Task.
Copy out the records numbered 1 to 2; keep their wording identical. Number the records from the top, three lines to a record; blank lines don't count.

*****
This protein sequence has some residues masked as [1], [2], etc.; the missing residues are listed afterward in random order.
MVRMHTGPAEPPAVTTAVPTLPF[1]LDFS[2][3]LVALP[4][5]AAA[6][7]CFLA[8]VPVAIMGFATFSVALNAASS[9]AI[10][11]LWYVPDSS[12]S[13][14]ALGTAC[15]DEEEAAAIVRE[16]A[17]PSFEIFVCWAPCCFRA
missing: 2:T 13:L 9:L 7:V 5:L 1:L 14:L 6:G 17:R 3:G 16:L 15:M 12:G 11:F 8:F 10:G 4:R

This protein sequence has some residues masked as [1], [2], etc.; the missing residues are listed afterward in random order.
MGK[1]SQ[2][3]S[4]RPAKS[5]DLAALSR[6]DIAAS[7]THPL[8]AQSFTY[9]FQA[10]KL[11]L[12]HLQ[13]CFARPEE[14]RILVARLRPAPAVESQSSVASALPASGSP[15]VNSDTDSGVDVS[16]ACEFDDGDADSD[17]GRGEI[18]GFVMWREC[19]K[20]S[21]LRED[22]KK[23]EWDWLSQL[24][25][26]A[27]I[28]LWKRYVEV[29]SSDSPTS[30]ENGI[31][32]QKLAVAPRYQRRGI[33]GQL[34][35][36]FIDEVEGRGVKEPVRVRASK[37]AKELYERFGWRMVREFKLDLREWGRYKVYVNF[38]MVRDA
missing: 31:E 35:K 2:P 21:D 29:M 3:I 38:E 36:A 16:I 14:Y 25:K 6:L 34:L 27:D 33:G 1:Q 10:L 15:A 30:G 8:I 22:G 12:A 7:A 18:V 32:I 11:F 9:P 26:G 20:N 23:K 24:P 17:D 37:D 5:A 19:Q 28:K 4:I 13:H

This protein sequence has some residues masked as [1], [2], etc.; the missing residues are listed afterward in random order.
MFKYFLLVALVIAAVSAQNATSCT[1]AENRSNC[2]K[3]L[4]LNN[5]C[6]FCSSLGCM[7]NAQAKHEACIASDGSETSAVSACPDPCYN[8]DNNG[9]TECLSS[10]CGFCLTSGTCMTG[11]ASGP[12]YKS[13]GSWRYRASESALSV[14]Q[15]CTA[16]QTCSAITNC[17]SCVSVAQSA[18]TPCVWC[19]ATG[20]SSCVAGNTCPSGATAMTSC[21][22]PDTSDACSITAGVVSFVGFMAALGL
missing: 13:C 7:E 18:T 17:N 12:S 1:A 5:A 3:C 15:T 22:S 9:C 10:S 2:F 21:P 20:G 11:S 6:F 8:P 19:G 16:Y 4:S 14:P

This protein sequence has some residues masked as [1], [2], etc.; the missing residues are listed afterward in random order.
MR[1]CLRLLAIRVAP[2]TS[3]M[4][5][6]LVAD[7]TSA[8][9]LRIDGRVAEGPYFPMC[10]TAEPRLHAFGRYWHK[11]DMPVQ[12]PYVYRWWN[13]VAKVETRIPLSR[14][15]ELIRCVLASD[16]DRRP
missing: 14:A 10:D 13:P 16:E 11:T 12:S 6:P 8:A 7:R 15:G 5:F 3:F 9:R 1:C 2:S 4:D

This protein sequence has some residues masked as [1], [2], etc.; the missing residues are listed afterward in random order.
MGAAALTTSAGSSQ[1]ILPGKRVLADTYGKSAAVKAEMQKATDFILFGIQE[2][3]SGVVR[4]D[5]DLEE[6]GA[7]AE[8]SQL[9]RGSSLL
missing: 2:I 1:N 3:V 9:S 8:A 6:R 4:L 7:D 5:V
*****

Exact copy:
This protein sequence has some residues masked as [1], [2], etc.; the missing residues are listed afterward in random order.
MVRMHTGPAEPPAVTTAVPTLPF[1]LDFS[2][3]LVALP[4][5]AAA[6][7]CFLA[8]VPVAIMGFATFSVALNAASS[9]AI[10][11]LWYVPDSS[12]S[13][14]ALGTAC[15]DEEEAAAIVRE[16]A[17]PSFEIFVCWAPCCFRA
missing: 2:T 13:L 9:L 7:V 5:L 1:L 14:L 6:G 17:R 3:G 16:L 15:M 12:G 11:F 8:F 10:G 4:R

This protein sequence has some residues masked as [1], [2], etc.; the missing residues are listed afterward in random order.
MGK[1]SQ[2][3]S[4]RPAKS[5]DLAALSR[6]DIAAS[7]THPL[8]AQSFTY[9]FQA[10]KL[11]L[12]HLQ[13]CFARPEE[14]RILVARLRPAPAVESQSSVASALPASGSP[15]VNSDTDSGVDVS[16]ACEFDDGDADSD[17]GRGEI[18]GFVMWREC[19]K[20]S[21]LRED[22]KK[23]EWDWLSQL[24][25][26]A[27]I[28]LWKRYVEV[29]SSDSPTS[30]ENGI[31][32]QKLAVAPRYQRRGI[33]GQL[34][35][36]FIDEVEGRGVKEPVRVRASK[37]AKELYERFGWRMVREFKLDLREWGRYKVYVNF[38]MVRDA
missing: 31:E 35:K 2:P 21:D 29:M 3:I 38:E 36:A 16:I 14:Y 25:K 6:L 34:L 27:D 33:G 1:Q 10:L 15:A 30:G 8:I 22:G 12:A 7:A 18:V 32:I 11:F 9:P 26:G 20:N 23:K 24:P 17:D 37:D 5:A 19:Q 28:K 4:I 13:H